2. PwC’s revenue growth lagged behind its Big Four rivals Deloitte and EY in its latest financial year. The accounting and consulting firm brought in record global revenues of $53.1bn in the year to June 30. But like other Big Four firms, PwC’s business growth slowed last year as clients pulled back on consulting work amid economic uncertainty and a drought of merger and acquisition activity.

3. Barclays shares fell sharply this morning after it reported a steep drop in third-quarter profit and lowered its UK growth outlook. Chief executive CS Venkatakrishnan also announced an investor update to come alongside its full-year results in February which will reallocate capital within the group, provide new financial targets and result in “material” restructuring charges. The shares fell to their lowest level this year.

4. María Corina Machado, an economic liberal who favours widespread privatisation, has claimed victory in an opposition primary to pick a candidate for next year’s Venezuelan presidential election, despite being banned from running for office by President Nicolás Maduro’s government. Sunday’s primary took place days after the US eased sanctions on Venezuela’s oil, gas and mining sectors in a major policy shift. Here’s more on the results.

5. International migration to rich countries reached an all-time high last year, driven by global humanitarian crises and demand for workers, the OECD said yesterday. The Paris-based organisation estimated 6.1mn new permanent migrants moved to its 38 member countries last year, 26 per cent more than in 2021. Preliminary figures for 2023 suggested a further increase, the OECD said.

The Big Read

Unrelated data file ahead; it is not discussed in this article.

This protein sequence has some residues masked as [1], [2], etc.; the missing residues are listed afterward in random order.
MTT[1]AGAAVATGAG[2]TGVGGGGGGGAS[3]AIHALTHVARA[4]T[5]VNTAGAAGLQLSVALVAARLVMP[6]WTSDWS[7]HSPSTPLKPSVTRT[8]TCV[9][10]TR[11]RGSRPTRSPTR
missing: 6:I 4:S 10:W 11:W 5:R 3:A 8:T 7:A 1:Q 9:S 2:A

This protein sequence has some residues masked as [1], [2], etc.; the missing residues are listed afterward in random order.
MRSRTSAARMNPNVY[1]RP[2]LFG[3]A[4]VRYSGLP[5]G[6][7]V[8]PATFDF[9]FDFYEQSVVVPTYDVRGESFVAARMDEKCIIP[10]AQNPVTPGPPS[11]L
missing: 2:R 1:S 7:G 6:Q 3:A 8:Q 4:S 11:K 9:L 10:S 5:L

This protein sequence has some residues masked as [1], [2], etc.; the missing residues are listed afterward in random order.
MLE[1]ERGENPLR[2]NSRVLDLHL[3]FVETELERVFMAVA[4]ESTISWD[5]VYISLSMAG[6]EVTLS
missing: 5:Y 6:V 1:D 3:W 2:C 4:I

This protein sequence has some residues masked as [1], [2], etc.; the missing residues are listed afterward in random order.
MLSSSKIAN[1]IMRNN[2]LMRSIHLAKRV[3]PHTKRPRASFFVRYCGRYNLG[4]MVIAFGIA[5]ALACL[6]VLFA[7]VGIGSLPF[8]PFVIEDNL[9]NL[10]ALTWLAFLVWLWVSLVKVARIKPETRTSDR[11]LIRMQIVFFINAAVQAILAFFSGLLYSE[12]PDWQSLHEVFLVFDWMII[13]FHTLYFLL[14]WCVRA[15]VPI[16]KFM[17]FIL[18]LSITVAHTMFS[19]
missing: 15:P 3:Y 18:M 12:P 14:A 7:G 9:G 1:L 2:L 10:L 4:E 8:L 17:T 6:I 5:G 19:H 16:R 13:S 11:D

Workers pour liquid metal at an iron foundry in Eisenberg, the biggest town in Donnersbergkreis
Workers pour liquid metal at an iron foundry in Eisenberg, the biggest town in Donnersbergkreis

While its European neighbours are growing, Germany’s economy is stuck in a rut. Its exports and manufacturing output are in decline, inflation is suppressing consumer demand and the construction industry is reeling from high interest rates. Nowhere is this stagnation more evident than in Donnersbergkreis. The once-prosperous industrial district is struggling to adapt to the slow demise of petrol-powered cars and high energy costs.

We’re also reading . . . 

Chart of the day

Line chart of US companies as percentage of MSCI All-Country World index showing US stocks dominate global markets

The so-called “magnificent seven” — Apple, Microsoft, Meta, Amazon, Alphabet, Nvidia and Tesla — have driven all of the gains in global stocks this year. The gains have punctured the predictions of investors who had argued bargain valuations would help other markets around the world catch up with the US.

Take a break from the news

An illustration showing various Paris landmarks, people milling about and some French words in speech bubbles
© Agathe Bray-Bourret

Speaking French is not enough. To function in today’s Paris, you also need to know some Parisian — a language that mixes the city’s French linguistic tics with English, Arabic and the backwards slang dialect of verlan. FT Globetrotter offers a crash course in an ever-shifting dialect that expresses the city’s cosmopolitan cool.

Additional contributions from Grace Ramos and Benjamin Wilhelm

Recommended newsletters for you

Working It — Everything you need to get ahead at work, in your inbox every Wednesday. Sign up here

One Must-Read — The one piece of journalism you should read today. Sign up here


Source link